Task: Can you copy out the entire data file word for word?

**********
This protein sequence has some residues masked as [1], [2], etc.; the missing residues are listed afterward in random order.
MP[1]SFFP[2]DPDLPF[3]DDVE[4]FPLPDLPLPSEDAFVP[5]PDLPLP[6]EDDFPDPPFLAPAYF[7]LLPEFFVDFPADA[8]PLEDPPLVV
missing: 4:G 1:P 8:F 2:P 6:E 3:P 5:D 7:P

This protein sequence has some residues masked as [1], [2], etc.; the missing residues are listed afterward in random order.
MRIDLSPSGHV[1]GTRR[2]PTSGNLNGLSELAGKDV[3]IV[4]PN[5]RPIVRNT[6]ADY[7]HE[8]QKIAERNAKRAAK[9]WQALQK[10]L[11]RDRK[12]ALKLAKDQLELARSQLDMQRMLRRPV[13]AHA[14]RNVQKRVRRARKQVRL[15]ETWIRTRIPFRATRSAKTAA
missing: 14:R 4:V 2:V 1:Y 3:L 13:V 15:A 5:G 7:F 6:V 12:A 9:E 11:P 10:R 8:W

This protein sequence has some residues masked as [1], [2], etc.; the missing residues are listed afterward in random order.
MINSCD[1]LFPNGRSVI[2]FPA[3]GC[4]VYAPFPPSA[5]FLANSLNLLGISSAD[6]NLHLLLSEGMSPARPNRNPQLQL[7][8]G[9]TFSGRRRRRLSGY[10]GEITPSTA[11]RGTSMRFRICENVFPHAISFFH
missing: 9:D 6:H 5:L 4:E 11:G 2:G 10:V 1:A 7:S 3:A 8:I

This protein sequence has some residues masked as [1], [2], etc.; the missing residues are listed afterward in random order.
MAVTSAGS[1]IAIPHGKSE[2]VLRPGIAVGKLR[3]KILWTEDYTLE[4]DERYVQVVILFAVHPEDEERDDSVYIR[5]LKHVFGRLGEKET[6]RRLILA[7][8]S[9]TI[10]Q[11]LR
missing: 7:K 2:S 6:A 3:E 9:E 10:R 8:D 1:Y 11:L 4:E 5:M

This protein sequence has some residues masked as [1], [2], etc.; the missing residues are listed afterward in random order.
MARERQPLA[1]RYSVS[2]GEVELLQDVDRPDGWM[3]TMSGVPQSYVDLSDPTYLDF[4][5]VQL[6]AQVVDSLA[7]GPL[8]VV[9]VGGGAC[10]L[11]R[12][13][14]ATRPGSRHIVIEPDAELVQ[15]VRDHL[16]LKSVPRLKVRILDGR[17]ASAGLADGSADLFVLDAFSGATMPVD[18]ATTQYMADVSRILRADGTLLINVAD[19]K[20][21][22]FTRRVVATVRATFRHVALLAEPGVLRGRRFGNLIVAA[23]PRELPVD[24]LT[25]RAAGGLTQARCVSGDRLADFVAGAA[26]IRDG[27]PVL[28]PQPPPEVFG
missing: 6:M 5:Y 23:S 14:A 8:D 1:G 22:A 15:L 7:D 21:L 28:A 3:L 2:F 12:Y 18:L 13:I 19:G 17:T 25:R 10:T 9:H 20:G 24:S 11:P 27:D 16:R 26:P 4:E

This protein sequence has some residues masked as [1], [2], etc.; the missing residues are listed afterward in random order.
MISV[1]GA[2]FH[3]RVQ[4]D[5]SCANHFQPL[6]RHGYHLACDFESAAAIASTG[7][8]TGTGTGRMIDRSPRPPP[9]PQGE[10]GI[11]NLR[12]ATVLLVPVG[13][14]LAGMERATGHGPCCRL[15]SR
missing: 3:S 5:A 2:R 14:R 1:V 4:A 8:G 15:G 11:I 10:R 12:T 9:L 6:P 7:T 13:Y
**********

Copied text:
This protein sequence has some residues masked as [1], [2], etc.; the missing residues are listed afterward in random order.
MP[1]SFFP[2]DPDLPF[3]DDVE[4]FPLPDLPLPSEDAFVP[5]PDLPLP[6]EDDFPDPPFLAPAYF[7]LLPEFFVDFPADA[8]PLEDPPLVV
missing: 4:G 1:P 8:F 2:P 6:E 3:P 5:D 7:P

This protein sequence has some residues masked as [1], [2], etc.; the missing residues are listed afterward in random order.
MRIDLSPSGHV[1]GTRR[2]PTSGNLNGLSELAGKDV[3]IV[4]PN[5]RPIVRNT[6]ADY[7]HE[8]QKIAERNAKRAAK[9]WQALQK[10]L[11]RDRK[12]ALKLAKDQLELARSQLDMQRMLRRPV[13]AHA[14]RNVQKRVRRARKQVRL[15]ETWIRTRIPFRATRSAKTAA
missing: 14:R 4:V 2:V 1:Y 3:L 13:V 15:A 5:G 7:F 6:V 12:A 9:E 11:P 10:R 8:W

This protein sequence has some residues masked as [1], [2], etc.; the missing residues are listed afterward in random order.
MINSCD[1]LFPNGRSVI[2]FPA[3]GC[4]VYAPFPPSA[5]FLANSLNLLGISSAD[6]NLHLLLSEGMSPARPNRNPQLQL[7][8]G[9]TFSGRRRRRLSGY[10]GEITPSTA[11]RGTSMRFRICENVFPHAISFFH
missing: 9:D 6:H 5:L 4:E 11:G 2:G 10:V 1:A 7:S 3:A 8:I

This protein sequence has some residues masked as [1], [2], etc.; the missing residues are listed afterward in random order.
MAVTSAGS[1]IAIPHGKSE[2]VLRPGIAVGKLR[3]KILWTEDYTLE[4]DERYVQVVILFAVHPEDEERDDSVYIR[5]LKHVFGRLGEKET[6]RRLILA[7][8]S[9]TI[10]Q[11]LR
missing: 7:K 2:S 6:A 3:E 9:E 10:R 8:D 1:Y 11:L 4:E 5:M

This protein sequence has some residues masked as [1], [2], etc.; the missing residues are listed afterward in random order.
MARERQPLA[1]RYSVS[2]GEVELLQDVDRPDGWM[3]TMSGVPQSYVDLSDPTYLDF[4][5]VQL[6]AQVVDSLA[7]GPL[8]VV[9]VGGGAC[10]L[11]R[12][13][14]ATRPGSRHIVIEPDAELVQ[15]VRDHL[16]LKSVPRLKVRILDGR[17]ASAGLADGSADLFVLDAFSGATMPVD[18]ATTQYMADVSRILRADGTLLINVAD[19]K[20][21][22]FTRRVVATVRATFRHVALLAEPGVLRGRRFGNLIVAA[23]PRELPVD[24]LT[25]RAAGGLTQARCVSGDRLADFVAGAA[26]IRDG[27]PVL[28]PQPPPEVFG
missing: 6:M 5:Y 23:S 14:A 8:D 1:G 22:A 15:L 7:D 21:L 28:A 3:L 2:F 12:Y 18:L 13:I 19:G 17:T 25:R 10:T 9:H 20:G 24:S 11:P 27:D 16:R 26:P 4:E

This protein sequence has some residues masked as [1], [2], etc.; the missing residues are listed afterward in random order.
MISV[1]GA[2]FH[3]RVQ[4]D[5]SCANHFQPL[6]RHGYHLACDFESAAAIASTG[7][8]TGTGTGRMIDRSPRPPP[9]PQGE[10]GI[11]NLR[12]ATVLLVPVG[13][14]LAGMERATGHGPCCRL[15]SR
missing: 3:S 5:A 2:R 14:R 1:V 4:A 8:G 15:G 11:I 10:R 12:T 9:L 6:P 7:T 13:Y